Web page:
Apple’s plans to research child sexual images in the future

Over the summer, Apple released plans to automatically scan iPhone photos for child pornography (CSAM), a move that immediately drew negative reactions from some privacy experts.

Today, a group of leading IT and security experts published an article documenting their concerns about the proposed software, according to ComputerWeekly.com. The non-peer reviewed article was published via Columbia University and Arxiv, an open access research database.

Many internet companies are looking for CSAM, including social media giants like Facebook, reports Vox. But while these scans take place on external servers, Apple’s plan would scan photos destined for iCloud accounts on personal devices like iPhones. In addition, Apple plans to allow parents to choose to scan photos sent via Messages by users under the age of 12, Vox reports.

Scanning photos on phones, as opposed to centralized servers, is called “client-side scanning” or CSS – and that’s what the authors of this new article are concerned about. They say the problem is not with finding CSAM, but rather with potential future uses of CSS technology.

Client-side scanning (CSS) could be extremely problematic for privacy and security

“Even if it was initially deployed to search for child pornography, clearly illegal content, there would be tremendous pressure to expand its reach,” the authors write. “We would then be hard pressed to find a way to resist its expansion or to control abuse of the system. “

The authors note concerns about the possibility of targeting everything from political activism to organized crime and terrorism to LGBTQ + people, according to who is wanted by a given government. If this technology created the door to people’s phones, you could imagine the pressure to open that door to search for images associated with unpopular political views or anti-authoritarian messages from authoritarian governments.

The plan’s initial backlash prompted the company to rework, but maintain, the iPhone CSS proposal, reports Ars Technica. In addition, Apple has written a series of answers to some questions on the subject. In response to a question of whether governments could force Apple to search for things other than CSAM, the company said it would “refuse such requests” and that “this technology is limited to detecting CSAM stored in iCloud and we will not gain access to any government. asks to extend it.

Apple has previously held firm on privacy concerns, such as with the FBI’s request to unlock the San Bernardino gunman’s iPhone in 2016. Although the FBI ultimately took the phone, Apple has maintained its refusal to help, according to The edge.

But the concerns do not only concern state actors. The newspaper cites concerns about people such as corrupt police officers or even family members. “Consider, for example, a woman who is considering escaping from an abusive or controlling partner who mistreats her and her children,” the authors write. “The perpetrator often installs stalking devices on family phones and may use ‘smart home’ infrastructure such as video doorbells to control them. “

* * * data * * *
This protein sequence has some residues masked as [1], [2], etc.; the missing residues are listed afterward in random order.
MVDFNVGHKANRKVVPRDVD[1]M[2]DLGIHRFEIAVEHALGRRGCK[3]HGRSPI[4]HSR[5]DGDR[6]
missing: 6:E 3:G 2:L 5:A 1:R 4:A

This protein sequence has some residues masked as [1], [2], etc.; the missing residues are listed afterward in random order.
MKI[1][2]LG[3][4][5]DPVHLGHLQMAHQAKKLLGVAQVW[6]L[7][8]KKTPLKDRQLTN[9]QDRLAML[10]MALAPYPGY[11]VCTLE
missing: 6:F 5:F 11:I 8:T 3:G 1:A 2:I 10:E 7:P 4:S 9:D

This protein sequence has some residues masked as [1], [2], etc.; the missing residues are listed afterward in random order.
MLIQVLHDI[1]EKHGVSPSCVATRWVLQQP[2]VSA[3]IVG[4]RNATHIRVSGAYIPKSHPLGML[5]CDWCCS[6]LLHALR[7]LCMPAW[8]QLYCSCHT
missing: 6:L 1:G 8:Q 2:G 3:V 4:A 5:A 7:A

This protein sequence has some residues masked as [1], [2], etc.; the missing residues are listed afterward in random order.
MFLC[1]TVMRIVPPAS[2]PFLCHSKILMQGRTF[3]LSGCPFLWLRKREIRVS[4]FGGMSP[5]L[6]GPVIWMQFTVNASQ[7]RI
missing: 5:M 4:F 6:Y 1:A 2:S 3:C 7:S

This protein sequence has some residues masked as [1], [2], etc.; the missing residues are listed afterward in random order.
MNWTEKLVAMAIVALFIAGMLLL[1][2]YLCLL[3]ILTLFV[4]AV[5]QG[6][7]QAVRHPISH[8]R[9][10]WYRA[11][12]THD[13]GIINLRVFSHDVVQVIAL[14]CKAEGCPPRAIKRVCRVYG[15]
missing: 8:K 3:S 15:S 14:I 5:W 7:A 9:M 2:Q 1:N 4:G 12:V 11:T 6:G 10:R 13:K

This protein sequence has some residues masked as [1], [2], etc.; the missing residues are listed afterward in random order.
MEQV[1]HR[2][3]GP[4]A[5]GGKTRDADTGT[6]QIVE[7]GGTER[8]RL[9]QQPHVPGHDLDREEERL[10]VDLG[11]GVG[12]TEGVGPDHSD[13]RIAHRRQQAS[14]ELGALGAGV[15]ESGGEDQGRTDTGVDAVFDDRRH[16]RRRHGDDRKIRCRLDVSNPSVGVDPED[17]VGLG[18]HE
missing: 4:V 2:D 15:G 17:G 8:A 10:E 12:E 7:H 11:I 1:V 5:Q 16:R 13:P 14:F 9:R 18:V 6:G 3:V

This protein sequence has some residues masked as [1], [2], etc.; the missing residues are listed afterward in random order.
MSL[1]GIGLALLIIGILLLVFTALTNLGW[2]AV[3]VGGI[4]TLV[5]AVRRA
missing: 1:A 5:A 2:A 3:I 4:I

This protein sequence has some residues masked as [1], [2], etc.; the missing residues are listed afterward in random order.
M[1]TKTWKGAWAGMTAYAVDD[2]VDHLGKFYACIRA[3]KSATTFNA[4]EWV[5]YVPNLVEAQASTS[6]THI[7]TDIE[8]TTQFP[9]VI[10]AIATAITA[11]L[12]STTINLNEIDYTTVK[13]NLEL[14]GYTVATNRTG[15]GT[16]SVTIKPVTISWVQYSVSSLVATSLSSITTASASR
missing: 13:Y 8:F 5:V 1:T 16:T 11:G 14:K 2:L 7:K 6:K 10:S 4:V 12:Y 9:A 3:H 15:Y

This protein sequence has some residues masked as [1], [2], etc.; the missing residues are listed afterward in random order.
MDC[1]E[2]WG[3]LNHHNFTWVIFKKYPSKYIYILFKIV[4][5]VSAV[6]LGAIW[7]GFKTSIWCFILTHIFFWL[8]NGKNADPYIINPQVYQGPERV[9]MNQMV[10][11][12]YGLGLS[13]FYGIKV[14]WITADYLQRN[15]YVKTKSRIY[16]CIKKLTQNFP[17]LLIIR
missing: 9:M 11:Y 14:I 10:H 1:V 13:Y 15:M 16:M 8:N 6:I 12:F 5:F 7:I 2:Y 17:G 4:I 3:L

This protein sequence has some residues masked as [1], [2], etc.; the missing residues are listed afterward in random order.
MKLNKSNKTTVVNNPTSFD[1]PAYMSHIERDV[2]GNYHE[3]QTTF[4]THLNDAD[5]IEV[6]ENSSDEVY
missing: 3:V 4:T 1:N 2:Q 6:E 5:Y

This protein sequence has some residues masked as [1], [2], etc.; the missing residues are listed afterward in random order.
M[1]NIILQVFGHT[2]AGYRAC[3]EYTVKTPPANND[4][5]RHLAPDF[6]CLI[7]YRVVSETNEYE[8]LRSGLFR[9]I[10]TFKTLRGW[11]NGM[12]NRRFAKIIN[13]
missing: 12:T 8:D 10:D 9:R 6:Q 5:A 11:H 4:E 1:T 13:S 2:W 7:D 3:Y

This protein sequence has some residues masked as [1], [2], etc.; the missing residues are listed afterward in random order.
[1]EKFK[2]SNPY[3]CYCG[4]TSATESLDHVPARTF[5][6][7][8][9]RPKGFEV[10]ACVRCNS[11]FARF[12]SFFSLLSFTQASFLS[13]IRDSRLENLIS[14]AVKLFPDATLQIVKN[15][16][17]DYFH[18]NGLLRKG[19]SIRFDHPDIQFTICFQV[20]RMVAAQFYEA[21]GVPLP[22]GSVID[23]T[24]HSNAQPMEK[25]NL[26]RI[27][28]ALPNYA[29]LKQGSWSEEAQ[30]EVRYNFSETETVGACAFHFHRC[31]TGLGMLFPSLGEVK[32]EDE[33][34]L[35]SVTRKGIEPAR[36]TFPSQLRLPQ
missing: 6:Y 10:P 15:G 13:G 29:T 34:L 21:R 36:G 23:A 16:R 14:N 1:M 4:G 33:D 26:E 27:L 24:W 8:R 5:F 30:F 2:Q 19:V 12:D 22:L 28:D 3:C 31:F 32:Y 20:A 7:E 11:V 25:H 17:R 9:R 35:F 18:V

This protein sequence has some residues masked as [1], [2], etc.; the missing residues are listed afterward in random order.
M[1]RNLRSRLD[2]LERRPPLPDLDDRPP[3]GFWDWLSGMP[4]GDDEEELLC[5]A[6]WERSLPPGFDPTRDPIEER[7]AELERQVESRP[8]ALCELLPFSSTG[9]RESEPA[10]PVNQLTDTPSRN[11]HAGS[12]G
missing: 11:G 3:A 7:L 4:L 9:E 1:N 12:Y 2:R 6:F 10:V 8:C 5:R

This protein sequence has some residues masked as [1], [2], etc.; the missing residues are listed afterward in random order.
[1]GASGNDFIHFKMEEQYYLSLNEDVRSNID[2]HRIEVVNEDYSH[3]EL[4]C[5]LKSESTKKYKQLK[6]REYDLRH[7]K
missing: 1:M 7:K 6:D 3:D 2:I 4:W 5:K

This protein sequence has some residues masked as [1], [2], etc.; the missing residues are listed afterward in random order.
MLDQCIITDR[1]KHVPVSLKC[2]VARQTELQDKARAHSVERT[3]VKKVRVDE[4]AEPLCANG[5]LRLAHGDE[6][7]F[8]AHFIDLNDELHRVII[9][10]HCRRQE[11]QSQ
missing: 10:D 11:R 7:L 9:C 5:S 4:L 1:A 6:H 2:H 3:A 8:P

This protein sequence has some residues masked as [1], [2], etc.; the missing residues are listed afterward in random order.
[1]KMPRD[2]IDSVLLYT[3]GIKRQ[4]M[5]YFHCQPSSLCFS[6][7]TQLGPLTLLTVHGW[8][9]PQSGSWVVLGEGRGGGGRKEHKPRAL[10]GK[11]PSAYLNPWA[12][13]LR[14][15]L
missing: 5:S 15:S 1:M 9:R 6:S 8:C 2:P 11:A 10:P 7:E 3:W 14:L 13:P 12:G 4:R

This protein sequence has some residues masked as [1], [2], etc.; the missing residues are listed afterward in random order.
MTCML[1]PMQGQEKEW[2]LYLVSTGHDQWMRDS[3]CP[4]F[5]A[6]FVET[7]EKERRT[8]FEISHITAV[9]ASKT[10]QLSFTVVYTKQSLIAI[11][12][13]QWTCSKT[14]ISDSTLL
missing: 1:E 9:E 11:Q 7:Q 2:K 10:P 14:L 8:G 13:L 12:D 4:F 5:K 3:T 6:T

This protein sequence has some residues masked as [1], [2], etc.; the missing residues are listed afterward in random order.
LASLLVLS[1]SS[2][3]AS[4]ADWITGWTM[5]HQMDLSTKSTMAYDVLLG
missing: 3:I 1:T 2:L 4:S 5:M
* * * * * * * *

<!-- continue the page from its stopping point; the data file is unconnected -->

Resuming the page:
Apple has responded to questions such as whether the feature will “prevent children living in abusive homes from seeking help” by stating on their website that “the communications security feature only applies to sexually explicit photos shared or received in messages. Other communications victims can use to request help, including text in messages, are unaffected, ”and note that they add support in Siri and Search to provide more support for victims. abuse.

The response to this proposition has not been uniformly negative – The edge notes that some experts are satisfied with the possibility of intercepting the CSAM. And for children growing up in an internet-centric society, protecting them online is extremely important.

Make sure to keep your kids offline as much as possible and educated when they are online

One of the most important things you can do, besides keeping your kids off the internet and smartphones for as long as possible, is to talk to your kids about internet safety and data privacy, including making them aware of the reality of surveillance and data collection. , and the potential bad actors in today’s world.

As the world grows online, it will be difficult to find workable solutions to protect people, especially children, and keep our data out of sight of everyone from criminals to authoritarian governments to private companies. .

The authors of this new article note some of the most important potential implications of mass surveillance. “The introduction of digitization on our personal devices – devices that keep information from notes to be made to texts and photos of loved ones – tears at the heart of citizens’ privacy,” they write. “Such massive surveillance can have a significant chilling effect on freedom of expression and, indeed, on democracy itself. “


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